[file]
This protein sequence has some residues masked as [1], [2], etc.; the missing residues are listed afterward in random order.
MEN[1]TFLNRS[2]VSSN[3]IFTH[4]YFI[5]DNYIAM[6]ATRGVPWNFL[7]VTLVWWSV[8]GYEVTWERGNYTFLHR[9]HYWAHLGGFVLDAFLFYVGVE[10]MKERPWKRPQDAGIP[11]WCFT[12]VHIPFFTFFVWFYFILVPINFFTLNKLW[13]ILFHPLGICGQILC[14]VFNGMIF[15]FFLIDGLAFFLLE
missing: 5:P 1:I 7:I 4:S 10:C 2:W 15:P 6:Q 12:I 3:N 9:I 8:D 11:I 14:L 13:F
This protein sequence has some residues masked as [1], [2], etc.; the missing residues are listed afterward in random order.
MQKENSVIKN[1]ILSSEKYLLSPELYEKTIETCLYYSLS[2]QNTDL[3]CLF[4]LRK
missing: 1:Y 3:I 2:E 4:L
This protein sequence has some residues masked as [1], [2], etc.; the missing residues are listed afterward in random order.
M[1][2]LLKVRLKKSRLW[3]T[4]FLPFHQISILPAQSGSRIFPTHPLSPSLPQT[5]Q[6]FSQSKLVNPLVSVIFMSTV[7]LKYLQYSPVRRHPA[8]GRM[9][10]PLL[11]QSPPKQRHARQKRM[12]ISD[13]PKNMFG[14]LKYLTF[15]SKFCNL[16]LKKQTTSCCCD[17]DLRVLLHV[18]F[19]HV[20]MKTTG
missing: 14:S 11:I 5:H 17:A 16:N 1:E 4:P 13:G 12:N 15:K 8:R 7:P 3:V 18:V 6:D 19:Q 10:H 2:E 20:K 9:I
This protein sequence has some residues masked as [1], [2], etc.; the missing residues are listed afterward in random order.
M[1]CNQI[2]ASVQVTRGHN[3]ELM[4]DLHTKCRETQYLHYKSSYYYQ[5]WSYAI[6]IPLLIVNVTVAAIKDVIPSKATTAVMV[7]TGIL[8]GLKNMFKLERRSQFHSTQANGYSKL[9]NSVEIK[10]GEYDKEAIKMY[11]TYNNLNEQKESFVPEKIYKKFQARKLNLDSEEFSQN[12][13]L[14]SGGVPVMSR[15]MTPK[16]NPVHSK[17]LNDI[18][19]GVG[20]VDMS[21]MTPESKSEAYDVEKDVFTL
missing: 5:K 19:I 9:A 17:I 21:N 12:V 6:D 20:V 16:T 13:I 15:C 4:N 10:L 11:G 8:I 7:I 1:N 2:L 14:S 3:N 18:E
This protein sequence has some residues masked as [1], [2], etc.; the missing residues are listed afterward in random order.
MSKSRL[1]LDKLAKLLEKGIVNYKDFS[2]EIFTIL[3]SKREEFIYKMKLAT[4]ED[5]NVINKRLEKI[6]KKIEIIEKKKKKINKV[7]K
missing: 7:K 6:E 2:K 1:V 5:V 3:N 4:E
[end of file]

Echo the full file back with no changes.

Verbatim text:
This protein sequence has some residues masked as [1], [2], etc.; the missing residues are listed afterward in random order.
MEN[1]TFLNRS[2]VSSN[3]IFTH[4]YFI[5]DNYIAM[6]ATRGVPWNFL[7]VTLVWWSV[8]GYEVTWERGNYTFLHR[9]HYWAHLGGFVLDAFLFYVGVE[10]MKERPWKRPQDAGIP[11]WCFT[12]VHIPFFTFFVWFYFILVPINFFTLNKLW[13]ILFHPLGICGQILC[14]VFNGMIF[15]FFLIDGLAFFLLE
missing: 5:P 1:I 7:I 4:S 10:C 2:W 15:P 6:Q 12:I 3:N 9:I 8:D 11:I 14:L 13:F
This protein sequence has some residues masked as [1], [2], etc.; the missing residues are listed afterward in random order.
MQKENSVIKN[1]ILSSEKYLLSPELYEKTIETCLYYSLS[2]QNTDL[3]CLF[4]LRK
missing: 1:Y 3:I 2:E 4:L
This protein sequence has some residues masked as [1], [2], etc.; the missing residues are listed afterward in random order.
M[1][2]LLKVRLKKSRLW[3]T[4]FLPFHQISILPAQSGSRIFPTHPLSPSLPQT[5]Q[6]FSQSKLVNPLVSVIFMSTV[7]LKYLQYSPVRRHPA[8]GRM[9][10]PLL[11]QSPPKQRHARQKRM[12]ISD[13]PKNMFG[14]LKYLTF[15]SKFCNL[16]LKKQTTSCCCD[17]DLRVLLHV[18]F[19]HV[20]MKTTG
missing: 14:S 11:I 5:H 17:A 16:N 1:E 4:P 13:G 12:N 15:K 8:R 7:P 3:V 18:V 6:D 19:Q 10:H 2:E 20:K 9:I
This protein sequence has some residues masked as [1], [2], etc.; the missing residues are listed afterward in random order.
M[1]CNQI[2]ASVQVTRGHN[3]ELM[4]DLHTKCRETQYLHYKSSYYYQ[5]WSYAI[6]IPLLIVNVTVAAIKDVIPSKATTAVMV[7]TGIL[8]GLKNMFKLERRSQFHSTQANGYSKL[9]NSVEIK[10]GEYDKEAIKMY[11]TYNNLNEQKESFVPEKIYKKFQARKLNLDSEEFSQN[12][13]L[14]SGGVPVMSR[15]MTPK[16]NPVHSK[17]LNDI[18][19]GVG[20]VDMS[21]MTPESKSEAYDVEKDVFTL
missing: 5:K 19:I 9:A 17:I 21:N 12:V 6:D 20:V 16:T 13:I 15:C 4:N 10:L 11:G 8:I 7:I 1:N 2:L 14:S 3:N 18:E
This protein sequence has some residues masked as [1], [2], etc.; the missing residues are listed afterward in random order.
MSKSRL[1]LDKLAKLLEKGIVNYKDFS[2]EIFTIL[3]SKREEFIYKMKLAT[4]ED[5]NVINKRLEKI[6]KKIEIIEKKKKKINKV[7]K
missing: 7:K 6:E 2:K 1:V 5:V 3:N 4:E